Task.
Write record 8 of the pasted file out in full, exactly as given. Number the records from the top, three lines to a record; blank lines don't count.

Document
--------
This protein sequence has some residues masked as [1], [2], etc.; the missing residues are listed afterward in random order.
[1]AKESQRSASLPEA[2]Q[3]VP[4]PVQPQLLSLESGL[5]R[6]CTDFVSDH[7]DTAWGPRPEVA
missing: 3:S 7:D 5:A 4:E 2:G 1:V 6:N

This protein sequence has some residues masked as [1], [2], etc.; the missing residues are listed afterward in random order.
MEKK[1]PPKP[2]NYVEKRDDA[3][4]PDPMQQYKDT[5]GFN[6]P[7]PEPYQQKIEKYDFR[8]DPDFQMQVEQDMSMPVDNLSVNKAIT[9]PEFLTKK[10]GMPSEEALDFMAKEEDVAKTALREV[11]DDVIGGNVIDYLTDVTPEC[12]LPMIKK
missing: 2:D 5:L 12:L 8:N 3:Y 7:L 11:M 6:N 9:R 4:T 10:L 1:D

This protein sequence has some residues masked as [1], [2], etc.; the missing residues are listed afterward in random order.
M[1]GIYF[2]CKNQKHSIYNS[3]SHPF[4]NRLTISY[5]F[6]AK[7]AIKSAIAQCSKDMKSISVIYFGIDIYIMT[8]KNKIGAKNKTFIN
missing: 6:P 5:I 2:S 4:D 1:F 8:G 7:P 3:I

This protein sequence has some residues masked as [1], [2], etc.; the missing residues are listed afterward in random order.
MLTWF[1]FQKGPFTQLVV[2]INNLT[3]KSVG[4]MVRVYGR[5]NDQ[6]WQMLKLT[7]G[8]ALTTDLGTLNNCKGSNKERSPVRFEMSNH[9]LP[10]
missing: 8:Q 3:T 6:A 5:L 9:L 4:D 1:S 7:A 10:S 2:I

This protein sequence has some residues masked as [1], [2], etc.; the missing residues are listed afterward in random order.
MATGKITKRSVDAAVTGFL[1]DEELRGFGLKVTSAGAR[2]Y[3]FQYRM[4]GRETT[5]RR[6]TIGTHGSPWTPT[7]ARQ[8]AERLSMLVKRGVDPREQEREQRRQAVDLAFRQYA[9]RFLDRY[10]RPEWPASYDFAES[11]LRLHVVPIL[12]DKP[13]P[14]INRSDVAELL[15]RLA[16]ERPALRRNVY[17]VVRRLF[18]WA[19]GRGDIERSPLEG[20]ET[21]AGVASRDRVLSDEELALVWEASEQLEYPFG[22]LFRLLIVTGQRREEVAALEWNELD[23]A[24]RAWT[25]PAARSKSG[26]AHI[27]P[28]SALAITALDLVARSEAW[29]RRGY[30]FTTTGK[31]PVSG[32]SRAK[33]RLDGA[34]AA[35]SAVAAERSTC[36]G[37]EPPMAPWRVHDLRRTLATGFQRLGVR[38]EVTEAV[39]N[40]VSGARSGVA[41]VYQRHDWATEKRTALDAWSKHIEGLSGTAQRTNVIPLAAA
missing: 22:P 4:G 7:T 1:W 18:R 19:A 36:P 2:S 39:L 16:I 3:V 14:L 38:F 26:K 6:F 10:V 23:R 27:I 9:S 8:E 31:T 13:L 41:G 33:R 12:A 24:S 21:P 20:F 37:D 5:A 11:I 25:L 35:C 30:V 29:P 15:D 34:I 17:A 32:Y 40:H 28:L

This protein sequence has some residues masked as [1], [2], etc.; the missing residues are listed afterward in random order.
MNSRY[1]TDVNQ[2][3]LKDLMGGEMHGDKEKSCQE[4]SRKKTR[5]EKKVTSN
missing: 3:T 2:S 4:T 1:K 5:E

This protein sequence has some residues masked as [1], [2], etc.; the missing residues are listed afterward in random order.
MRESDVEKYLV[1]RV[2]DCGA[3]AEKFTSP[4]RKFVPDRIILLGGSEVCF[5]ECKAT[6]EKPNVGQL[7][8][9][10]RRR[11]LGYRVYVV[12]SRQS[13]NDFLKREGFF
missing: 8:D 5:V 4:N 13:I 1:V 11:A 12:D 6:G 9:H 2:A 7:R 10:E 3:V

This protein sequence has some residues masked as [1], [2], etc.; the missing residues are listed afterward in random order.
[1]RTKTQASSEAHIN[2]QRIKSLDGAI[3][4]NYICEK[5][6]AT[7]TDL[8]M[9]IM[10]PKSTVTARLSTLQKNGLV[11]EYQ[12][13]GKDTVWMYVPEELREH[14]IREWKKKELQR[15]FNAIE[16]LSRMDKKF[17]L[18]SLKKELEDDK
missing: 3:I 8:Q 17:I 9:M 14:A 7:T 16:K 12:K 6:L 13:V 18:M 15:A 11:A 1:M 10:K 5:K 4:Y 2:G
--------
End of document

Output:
This protein sequence has some residues masked as [1], [2], etc.; the missing residues are listed afterward in random order.
[1]RTKTQASSEAHIN[2]QRIKSLDGAI[3][4]NYICEK[5][6]AT[7]TDL[8]M[9]IM[10]PKSTVTARLSTLQKNGLV[11]EYQ[12][13]GKDTVWMYVPEELREH[14]IREWKKKELQR[15]FNAIE[16]LSRMDKKF[17]L[18]SLKKELEDDK
missing: 3:I 8:Q 17:I 9:M 14:A 7:T 16:K 12:K 6:L 13:V 18:M 15:A 11:A 1:M 10:K 5:K 4:Y 2:G